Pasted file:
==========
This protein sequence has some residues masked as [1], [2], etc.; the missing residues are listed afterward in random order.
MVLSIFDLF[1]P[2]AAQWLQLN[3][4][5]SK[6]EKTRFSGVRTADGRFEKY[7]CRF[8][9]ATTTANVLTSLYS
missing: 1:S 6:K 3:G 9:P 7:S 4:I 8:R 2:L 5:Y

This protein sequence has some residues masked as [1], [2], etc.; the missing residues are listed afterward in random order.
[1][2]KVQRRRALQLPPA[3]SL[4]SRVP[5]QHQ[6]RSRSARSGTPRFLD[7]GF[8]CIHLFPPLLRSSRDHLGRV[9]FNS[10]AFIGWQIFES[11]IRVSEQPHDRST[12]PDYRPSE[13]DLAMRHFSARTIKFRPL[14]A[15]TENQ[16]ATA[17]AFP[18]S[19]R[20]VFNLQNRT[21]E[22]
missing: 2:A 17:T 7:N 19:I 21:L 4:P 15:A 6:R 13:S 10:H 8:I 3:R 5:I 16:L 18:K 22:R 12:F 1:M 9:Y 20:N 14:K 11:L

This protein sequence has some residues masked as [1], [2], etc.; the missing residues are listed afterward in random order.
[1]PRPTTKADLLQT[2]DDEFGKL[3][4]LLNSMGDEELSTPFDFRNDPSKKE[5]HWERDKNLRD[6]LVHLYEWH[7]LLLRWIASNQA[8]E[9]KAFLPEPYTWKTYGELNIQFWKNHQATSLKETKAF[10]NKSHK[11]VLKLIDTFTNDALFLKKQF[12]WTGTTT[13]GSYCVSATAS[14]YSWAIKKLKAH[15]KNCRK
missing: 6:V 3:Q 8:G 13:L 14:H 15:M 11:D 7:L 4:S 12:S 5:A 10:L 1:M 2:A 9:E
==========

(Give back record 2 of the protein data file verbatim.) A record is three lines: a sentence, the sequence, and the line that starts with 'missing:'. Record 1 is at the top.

This protein sequence has some residues masked as [1], [2], etc.; the missing residues are listed afterward in random order.
[1][2]KVQRRRALQLPPA[3]SL[4]SRVP[5]QHQ[6]RSRSARSGTPRFLD[7]GF[8]CIHLFPPLLRSSRDHLGRV[9]FNS[10]AFIGWQIFES[11]IRVSEQPHDRST[12]PDYRPSE[13]DLAMRHFSARTIKFRPL[14]A[15]TENQ[16]ATA[17]AFP[18]S[19]R[20]VFNLQNRT[21]E[22]
missing: 2:A 17:T 7:N 19:I 21:L 4:P 15:A 6:R 13:S 10:H 8:I 3:R 5:I 16:L 18:K 22:R 12:F 1:M 9:Y 20:N 14:K 11:L